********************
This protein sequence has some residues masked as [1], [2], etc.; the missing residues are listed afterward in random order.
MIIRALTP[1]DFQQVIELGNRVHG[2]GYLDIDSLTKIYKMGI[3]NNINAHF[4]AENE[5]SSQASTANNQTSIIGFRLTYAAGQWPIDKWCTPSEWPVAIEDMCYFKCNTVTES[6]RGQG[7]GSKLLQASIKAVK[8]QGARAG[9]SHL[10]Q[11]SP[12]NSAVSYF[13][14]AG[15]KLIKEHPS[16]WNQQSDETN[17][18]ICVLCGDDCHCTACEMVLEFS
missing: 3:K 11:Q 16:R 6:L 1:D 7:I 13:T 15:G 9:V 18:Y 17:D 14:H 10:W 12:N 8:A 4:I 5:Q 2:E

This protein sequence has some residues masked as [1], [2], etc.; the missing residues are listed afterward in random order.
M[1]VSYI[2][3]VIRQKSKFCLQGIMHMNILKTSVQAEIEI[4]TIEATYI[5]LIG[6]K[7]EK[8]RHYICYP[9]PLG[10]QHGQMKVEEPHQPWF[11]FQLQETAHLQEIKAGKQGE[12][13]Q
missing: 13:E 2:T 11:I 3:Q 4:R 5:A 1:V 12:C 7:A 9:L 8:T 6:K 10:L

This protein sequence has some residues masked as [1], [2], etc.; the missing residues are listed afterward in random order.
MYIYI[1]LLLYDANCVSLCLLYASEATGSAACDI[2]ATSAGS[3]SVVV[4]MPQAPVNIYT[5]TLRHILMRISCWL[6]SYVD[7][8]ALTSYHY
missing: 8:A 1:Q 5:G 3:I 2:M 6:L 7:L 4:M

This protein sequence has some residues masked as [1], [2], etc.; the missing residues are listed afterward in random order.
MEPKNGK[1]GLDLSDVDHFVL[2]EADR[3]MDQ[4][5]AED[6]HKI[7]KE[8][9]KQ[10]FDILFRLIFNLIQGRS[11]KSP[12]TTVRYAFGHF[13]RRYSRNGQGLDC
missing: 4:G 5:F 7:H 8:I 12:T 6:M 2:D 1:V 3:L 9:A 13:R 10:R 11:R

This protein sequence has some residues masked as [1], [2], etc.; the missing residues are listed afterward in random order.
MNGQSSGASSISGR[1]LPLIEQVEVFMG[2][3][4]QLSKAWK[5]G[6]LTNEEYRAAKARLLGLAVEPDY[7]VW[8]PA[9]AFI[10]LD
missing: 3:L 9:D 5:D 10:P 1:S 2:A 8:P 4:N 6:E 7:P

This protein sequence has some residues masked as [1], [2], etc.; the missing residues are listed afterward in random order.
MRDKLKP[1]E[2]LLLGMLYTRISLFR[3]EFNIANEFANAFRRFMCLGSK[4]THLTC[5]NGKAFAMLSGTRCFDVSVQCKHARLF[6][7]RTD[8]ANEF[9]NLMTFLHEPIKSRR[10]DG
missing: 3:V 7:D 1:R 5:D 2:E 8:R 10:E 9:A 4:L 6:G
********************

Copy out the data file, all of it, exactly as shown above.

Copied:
This protein sequence has some residues masked as [1], [2], etc.; the missing residues are listed afterward in random order.
MIIRALTP[1]DFQQVIELGNRVHG[2]GYLDIDSLTKIYKMGI[3]NNINAHF[4]AENE[5]SSQASTANNQTSIIGFRLTYAAGQWPIDKWCTPSEWPVAIEDMCYFKCNTVTES[6]RGQG[7]GSKLLQASIKAVK[8]QGARAG[9]SHL[10]Q[11]SP[12]NSAVSYF[13][14]AG[15]KLIKEHPS[16]WNQQSDETN[17][18]ICVLCGDDCHCTACEMVLEFS
missing: 3:K 11:Q 16:R 6:L 1:D 7:I 13:T 15:G 9:V 18:Y 17:D 14:H 10:W 12:N 8:A 4:I 5:Q 2:E

This protein sequence has some residues masked as [1], [2], etc.; the missing residues are listed afterward in random order.
M[1]VSYI[2][3]VIRQKSKFCLQGIMHMNILKTSVQAEIEI[4]TIEATYI[5]LIG[6]K[7]EK[8]RHYICYP[9]PLG[10]QHGQMKVEEPHQPWF[11]FQLQETAHLQEIKAGKQGE[12][13]Q
missing: 13:E 2:T 11:I 3:Q 4:R 5:A 1:V 12:C 7:A 9:L 8:T 6:K 10:L

This protein sequence has some residues masked as [1], [2], etc.; the missing residues are listed afterward in random order.
MYIYI[1]LLLYDANCVSLCLLYASEATGSAACDI[2]ATSAGS[3]SVVV[4]MPQAPVNIYT[5]TLRHILMRISCWL[6]SYVD[7][8]ALTSYHY
missing: 8:A 1:Q 5:G 3:I 2:M 6:L 7:L 4:M

This protein sequence has some residues masked as [1], [2], etc.; the missing residues are listed afterward in random order.
MEPKNGK[1]GLDLSDVDHFVL[2]EADR[3]MDQ[4][5]AED[6]HKI[7]KE[8][9]KQ[10]FDILFRLIFNLIQGRS[11]KSP[12]TTVRYAFGHF[13]RRYSRNGQGLDC
missing: 4:G 5:F 7:H 8:I 12:T 6:M 2:D 1:V 3:L 9:A 13:R 10:R 11:R

This protein sequence has some residues masked as [1], [2], etc.; the missing residues are listed afterward in random order.
MNGQSSGASSISGR[1]LPLIEQVEVFMG[2][3][4]QLSKAWK[5]G[6]LTNEEYRAAKARLLGLAVEPDY[7]VW[8]PA[9]AFI[10]LD
missing: 3:L 9:D 5:D 10:P 1:S 2:A 8:P 4:N 6:E 7:P

This protein sequence has some residues masked as [1], [2], etc.; the missing residues are listed afterward in random order.
MRDKLKP[1]E[2]LLLGMLYTRISLFR[3]EFNIANEFANAFRRFMCLGSK[4]THLTC[5]NGKAFAMLSGTRCFDVSVQCKHARLF[6][7]RTD[8]ANEF[9]NLMTFLHEPIKSRR[10]DG
missing: 3:V 7:D 1:R 5:D 2:E 8:R 10:E 9:A 4:L 6:G